One person suggested that Vox think about bedroomsthe focus of only minor innovation in recent decades, but a place where elderly people spend a significant amount of time, especially when sick. He suggested transforming bedrooms fromplaces for rest into places that contribute to health: For example, the beds might contain devices that the elderly could use to do simple exercises. Inspired by projections of decline in the birth rate as well as growth in the elderly population, another participant imagined a day when grandparents would compete for time with their rare grandchildren. She envisioned a change in home furniture from being decorative and functional to being a means of socializing with relativesfor example, tables that could be easily converted into spaces for cooking, painting, or playing. When the month was up, the 19 people had envisioned 90 possible directions (seven of them Voelkel’s).

    Sparring Partners
    In the second step each person subjects his or her vision to the criticism of a trusted peer. The peer acts like a sparring partner, providing a protected environment in which the person can dare to share a wild or half-baked hypothesis without being dismissed.

    A relationship like this was instrumental in the creation of Nest. Tony Fadell and Matt Rogers, the company’s founders, had previously worked together at Apple. In an interview with Derek Andersen, of Startup Grind, a community of entrepreneurs, Rogers described how the two had shared early visions at a lunch meeting. Rogers had begun by saying, "Tony, I want to start a companyand I want to start a company with you."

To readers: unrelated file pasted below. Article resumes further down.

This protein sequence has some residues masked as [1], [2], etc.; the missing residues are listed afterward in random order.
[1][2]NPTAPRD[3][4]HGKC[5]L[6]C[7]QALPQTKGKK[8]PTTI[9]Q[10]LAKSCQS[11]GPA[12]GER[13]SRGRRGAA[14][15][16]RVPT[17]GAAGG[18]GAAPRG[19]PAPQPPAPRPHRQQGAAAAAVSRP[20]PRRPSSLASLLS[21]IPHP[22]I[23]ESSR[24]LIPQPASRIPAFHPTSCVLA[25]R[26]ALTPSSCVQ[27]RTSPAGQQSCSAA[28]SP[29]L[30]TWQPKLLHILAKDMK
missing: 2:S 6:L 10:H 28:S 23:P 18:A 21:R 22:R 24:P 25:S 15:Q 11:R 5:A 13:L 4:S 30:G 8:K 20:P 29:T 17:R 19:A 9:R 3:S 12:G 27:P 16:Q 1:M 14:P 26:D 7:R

"What do you want to do?" Fadell replied.

    "I want to build a smart-home company."

    Fadell was building a new house at the time and was privately contemplating a similar rough idea. But he said, "You’re an idiot. No one wants to buy a smart home. Smart homes are for geeks."
    The conversation could have stopped there. But because the two liked, respected, and felt safe with each other, they continued to talk, dug deeper into each other’s ideas, and eventually decided to focus first on the thermostat.

    In his book Collaborative Circles: Friendship Dynamics and Creative Work, Michael P. Farrell shows that pairs have been the foundation of many breakthroughs in art and society, especially when the definition of "good art" was challenged. He explains that working in pairs creates an environment of "instrumental intimacy" in which people can sympathetically and constructively criticize each other.
    The first daring experiments in impressionism, for example, were conducted in pairsby Claude Monet and Frédéric Bazille and by Pierre-Auguste Renoir and Alfred Sisley, and later by Monet and Renoir. Farrell also mentions the authors J.R.R. Tolkien (The Hobbit, The Lord of the Rings) and C.S. Lewis (The Chronicles of Narnia), who discovered that they shared an interest in what Lewis called "Northern-ness."

    Trusted peers provide a protected environment for sharing half-baked ideas.